Most University of Maryland students — or any student for that matter — can't say they will have an experiment sent to space. That is, except for seniors Yaniv Kazansky, Aaron Solomon and Gary Soroosh.
These three students participated in a university-level competition through the Integrated Life Sciences Honors Program, UMD Student Spaceflight Experiments Program Mission 10, and designed a project that was selected to be sent to the International Space Station. Kazansky, Solomon and Soroosh competed against about 30 other students across seven other teams, as part of a larger national program that involved a total of 4,800 students.
The students' project will focus on the effects of microgravity on bacterial pathogeny, or bacteria's development, because "studies have shown that [bacteria] can be more dangerous to astronauts in space," said Kazansky, a biochemistry and biology major. Bacteria samples contained in a capsule will depart from Earth in about March or April, Kazansky said. The bacteria — frozen to ensure the data is only captured when it reaches the ISS — will be unfrozen once it reaches its destination. When the bacteria returns to Earth, the three students will analyze the RNA to see what differences occurred in its genes while it was in space. The students can then pinpoint the differences by comparing those genes to genes of the same bacteria species that was grown on Earth.
The bacteria being sent "is a totally safe bacteria; it's a kind that lives in our body," Kazansky said. "It's safe for the astronauts, but it's related to disease-causing bacteria." Because it's related to a disease-causing bacteria, it will develop similarly to that bacteria.
The experiment is reaching fruition thanks to the Student Spaceflight Experiments Program, a national organization that will send the project to space. The contest included students as young as fifth graders and as old as seniors in college, with winners in different age groups. Only one spot in the competition was open to students within the University System of Maryland — which the three seniors snagged. There were about 10 submitted proposals for this spot, Kazansky said.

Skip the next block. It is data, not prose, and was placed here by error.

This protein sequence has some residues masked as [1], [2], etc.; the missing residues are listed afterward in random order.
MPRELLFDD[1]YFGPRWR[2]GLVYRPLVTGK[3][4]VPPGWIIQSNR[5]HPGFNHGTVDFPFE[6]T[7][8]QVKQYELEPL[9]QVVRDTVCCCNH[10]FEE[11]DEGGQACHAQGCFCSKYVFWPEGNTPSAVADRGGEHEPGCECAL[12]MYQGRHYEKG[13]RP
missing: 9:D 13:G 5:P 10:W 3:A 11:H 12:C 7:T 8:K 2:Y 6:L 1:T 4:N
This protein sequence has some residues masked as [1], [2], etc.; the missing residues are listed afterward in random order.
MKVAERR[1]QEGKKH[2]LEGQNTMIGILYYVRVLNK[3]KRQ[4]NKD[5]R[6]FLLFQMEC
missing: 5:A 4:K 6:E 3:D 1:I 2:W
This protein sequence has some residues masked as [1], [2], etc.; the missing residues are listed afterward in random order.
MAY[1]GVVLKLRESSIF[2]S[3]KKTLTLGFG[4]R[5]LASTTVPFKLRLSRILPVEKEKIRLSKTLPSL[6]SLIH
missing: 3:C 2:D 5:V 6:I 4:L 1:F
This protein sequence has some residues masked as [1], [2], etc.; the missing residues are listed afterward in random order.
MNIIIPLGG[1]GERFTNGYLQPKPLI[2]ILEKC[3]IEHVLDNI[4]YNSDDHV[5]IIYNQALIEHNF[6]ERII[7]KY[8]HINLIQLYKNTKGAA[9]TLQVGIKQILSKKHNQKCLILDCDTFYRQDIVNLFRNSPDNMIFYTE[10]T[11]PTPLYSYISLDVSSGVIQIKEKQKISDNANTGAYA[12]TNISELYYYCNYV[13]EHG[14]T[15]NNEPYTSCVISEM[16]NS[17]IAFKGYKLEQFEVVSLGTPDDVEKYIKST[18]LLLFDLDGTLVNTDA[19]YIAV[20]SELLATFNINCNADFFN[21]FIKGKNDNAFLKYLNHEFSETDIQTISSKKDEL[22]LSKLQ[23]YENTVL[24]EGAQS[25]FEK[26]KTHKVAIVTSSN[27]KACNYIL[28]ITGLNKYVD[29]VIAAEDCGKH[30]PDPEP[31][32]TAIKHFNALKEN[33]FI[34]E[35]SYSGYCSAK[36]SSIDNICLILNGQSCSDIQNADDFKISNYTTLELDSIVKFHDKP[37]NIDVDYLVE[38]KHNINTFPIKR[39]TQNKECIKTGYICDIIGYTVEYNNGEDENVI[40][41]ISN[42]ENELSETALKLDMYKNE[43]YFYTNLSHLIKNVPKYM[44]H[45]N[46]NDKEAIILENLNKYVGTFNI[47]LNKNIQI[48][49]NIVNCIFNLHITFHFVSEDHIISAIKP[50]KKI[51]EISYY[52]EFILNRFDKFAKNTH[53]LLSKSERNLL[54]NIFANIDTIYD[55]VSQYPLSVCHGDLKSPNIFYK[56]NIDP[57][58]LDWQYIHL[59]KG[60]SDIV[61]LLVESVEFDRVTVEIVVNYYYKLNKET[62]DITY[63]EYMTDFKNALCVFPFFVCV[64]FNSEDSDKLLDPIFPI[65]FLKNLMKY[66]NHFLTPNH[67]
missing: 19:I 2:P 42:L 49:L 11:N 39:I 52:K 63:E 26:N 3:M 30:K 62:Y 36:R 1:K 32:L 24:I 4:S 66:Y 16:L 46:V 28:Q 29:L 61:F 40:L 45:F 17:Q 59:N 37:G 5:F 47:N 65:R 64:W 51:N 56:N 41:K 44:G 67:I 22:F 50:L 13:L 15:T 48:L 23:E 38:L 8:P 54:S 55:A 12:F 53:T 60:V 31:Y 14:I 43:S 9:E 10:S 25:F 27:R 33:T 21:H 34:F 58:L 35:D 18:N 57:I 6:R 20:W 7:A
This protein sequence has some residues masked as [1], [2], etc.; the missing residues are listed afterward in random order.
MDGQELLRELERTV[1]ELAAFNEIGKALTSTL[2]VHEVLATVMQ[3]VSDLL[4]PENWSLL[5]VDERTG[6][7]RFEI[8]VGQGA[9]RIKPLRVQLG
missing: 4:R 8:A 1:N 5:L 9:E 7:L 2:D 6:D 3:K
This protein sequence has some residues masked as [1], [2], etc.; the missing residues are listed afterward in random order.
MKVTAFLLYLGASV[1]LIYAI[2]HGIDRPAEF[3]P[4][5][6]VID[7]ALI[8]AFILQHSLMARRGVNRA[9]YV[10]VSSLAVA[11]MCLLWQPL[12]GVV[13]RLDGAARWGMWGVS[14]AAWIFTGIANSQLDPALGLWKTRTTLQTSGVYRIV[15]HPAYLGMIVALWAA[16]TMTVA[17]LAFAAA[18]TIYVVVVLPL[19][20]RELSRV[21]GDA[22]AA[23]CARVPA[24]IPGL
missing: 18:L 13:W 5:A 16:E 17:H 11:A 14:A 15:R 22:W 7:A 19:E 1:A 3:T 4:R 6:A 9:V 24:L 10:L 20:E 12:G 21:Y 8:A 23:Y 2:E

The goal of the three seniors' project is to know exactly how microgravity effects the RNA of bacteria so that scientists can fight back, Kazansky said. The genes are also not limited just to their project — they can be analyzed by other researchers for different experiments, he said.
"With respect to this group that I'm involved with, they're truly driving it, so I think that's a really good program from an organizational standpoint," said Wade Winkler, a professor in the Department of Cell Biology and Molecular Genetics.
The students are given size constraints for the experiment, Winkler said. They're allotted one free capsule that will send the materials to the ISS, and if they need more space they can pay for additional capsules.
"It's almost like a puzzle," Winkler said. "What kinds of experiments and questions can you possibly ask given the constraints of the mission? And that's a worthwhile challenge in and of itself to use a combination of logic and creative ideas."
Space travel is important because it allows the country to unite "behind a really beautiful common goal," said Solomon, a cell biology and computer science major. This is important "especially after this election."
"It's become increasingly evident that we need to understand the effects of long-term space travel on humans," Solomon added, because the U.S. government intends to send astronauts into space for a variety of reasons within the next decade and a half.
With more people going into space, he said, "we need to be able to keep our astronauts safe from infectious diseases."
This isn't just limited to astronauts, Solomon said. With advances in technology that allow private companies to send people into space, wealthy private citizens will take part in space travel as well. And with so many people exposed to these effected bacteria, he said it's more important than ever to figure out.
"These advances will enable us to go to outer space, but the biology that we're looking at is what's going to keep us safe once we get there," Solomon said. "And the idea that space travel is now an accessible commodity for [some] individual private citizens is really exciting."
CORRECTION: A previous version of this article stated the competition was nationwide and that the students competed against 4,800 students from 11 teams. It was university-wide and they competed against about 30 students from seven teams. This story has been updated.